12. The method of claim 1, wherein the delivery device comprises an irrigating shaped form.
13. The method of claim 1, further comprising adjusting the dwell time to modulate an amount of therapeutic agent delivered to the targeted location.
14. The method of claim 1, further comprising modulating at least one of the fluid pressure, a concentration of the therapeutic agent in the fluid, and the dwell time to modulate an amount of therapeutic agent delivered to the targeted location.
15. A therapeutic agent delivery device suitable for positioning at a targeted location within a body cavity, comprising:
a non-perforated wall structure having a porosity enabling a fluid to pass through at a first fluid pressure, the fluid including at least one therapeutic agent; and
at least one supply aperture formed in the wall structure providing access for supplying the fluid to the therapeutic agent delivery device;
wherein the wall structure is sized to generate a radial fluid force against the targeted location upon implantation to enable creation of a semi-confined space using the fluid at a second fluid pressure; and
wherein the wall structure applies the radial fluid force against the targeted location while simultaneously facilitating the fluid passing through the wall structure to maintain the second fluid pressure in the semi-confined space external to the wall structure at the targeted location, such that the therapeutic agent contained within the fluid is substantially uniformly distributed to the targeted location in a substantially in an amount sufficient to create a therapeutic effect modulatable by the fluid pressure and a dwell time.
16. The therapeutic agent delivery device of claim 15, wherein the semi-confined space comprises a chamber formed by an the targeted location and an external side of the wall structure, and having an orifice along a perimeter of the therapeutic agent delivery device through which the fluid can flow.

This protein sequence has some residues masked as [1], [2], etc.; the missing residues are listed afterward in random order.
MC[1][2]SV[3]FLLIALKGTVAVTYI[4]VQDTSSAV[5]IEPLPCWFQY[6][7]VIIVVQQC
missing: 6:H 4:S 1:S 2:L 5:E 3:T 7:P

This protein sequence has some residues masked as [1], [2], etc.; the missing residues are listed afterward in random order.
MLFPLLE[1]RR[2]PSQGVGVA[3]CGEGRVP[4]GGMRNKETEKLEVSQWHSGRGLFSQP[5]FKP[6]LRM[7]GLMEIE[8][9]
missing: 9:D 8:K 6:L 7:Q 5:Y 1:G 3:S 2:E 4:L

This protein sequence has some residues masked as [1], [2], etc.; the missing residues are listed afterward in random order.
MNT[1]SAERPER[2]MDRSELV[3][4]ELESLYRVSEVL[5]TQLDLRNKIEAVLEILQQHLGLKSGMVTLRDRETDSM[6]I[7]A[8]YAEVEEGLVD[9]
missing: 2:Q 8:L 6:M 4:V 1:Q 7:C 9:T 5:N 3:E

17. The therapeutic agent delivery device of claim 16, wherein the orifice forms upon introduction of the fluid, under pressure, external to the wall structure.
18. The therapeutic agent delivery device of claim 15, wherein the first fluid pressure is greater than the second fluid pressure.
19. The therapeutic agent delivery device of claim 15, wherein the second fluid pressure is greater than an ambient pressure external to the therapeutic agent delivery device and the semi-confined space.
20. The therapeutic agent delivery device of claim 15, wherein access for supplying the fluid to the therapeutic agent delivery device comprises a catheter coupled with the at least one supply aperture.
21. The therapeutic agent delivery device of claim 15, wherein the wall structure is collapsible and expandable.
22. The therapeutic agent delivery device of claim 21, wherein the radial fluid force against the targeted location results from introduction of the fluid to the therapeutic agent delivery device at the first fluid pressure.
23. The therapeutic agent delivery device of claim 15, wherein the wall structure is fixed in shape.
24. The therapeutic agent delivery device of claim 23, wherein the radial fluid force against the targeted location results from implantation of the therapeutic agent delivery device in the body cavity.
25. The therapeutic agent delivery device of claim 15, wherein the radial fluid force expands the body cavity to between about 101% and about 150% of a pre-implantation body cavity effective diameter.
26. The therapeutic agent delivery device of claim 15, wherein the wall structure comprises an irrigating shaped form.
27. The method of claim 15, further comprising adjusting the dwell time to modulate an amount of therapeutic agent delivered to the targeted location.
28. The method of claim 15, further comprising modulating at least one of the fluid pressure, a concentration of the therapeutic agent in the fluid, and the dwell time to modulate an amount of therapeutic agent delivered to the targeted location.
Description
FIELD OF THE INVENTION

[0001] The present invention relates to therapeutic agent delivery, and more particularly to a device and/or system for delivering a therapeutic agent, while pressurized, to a targeted location within a patient to maximize the drug distribution and permeation of the tissue atraumatically.

BACKGROUND OF THE INVENTION

[0002] Drug and agent delivery devices are utilized in a wide range of applications including a number of biological applications. Often, such delivery devices take the form of radially expandable devices. For example, inflatable elastomeric balloons have been proposed for treatment of body passages occluded by disease and for maintenance of the proper position of catheter delivered medical devices within such body passages. In addition, drug eluting stents are placed within body lumens with drugs or agents embedded therein for slow release to the body tissue.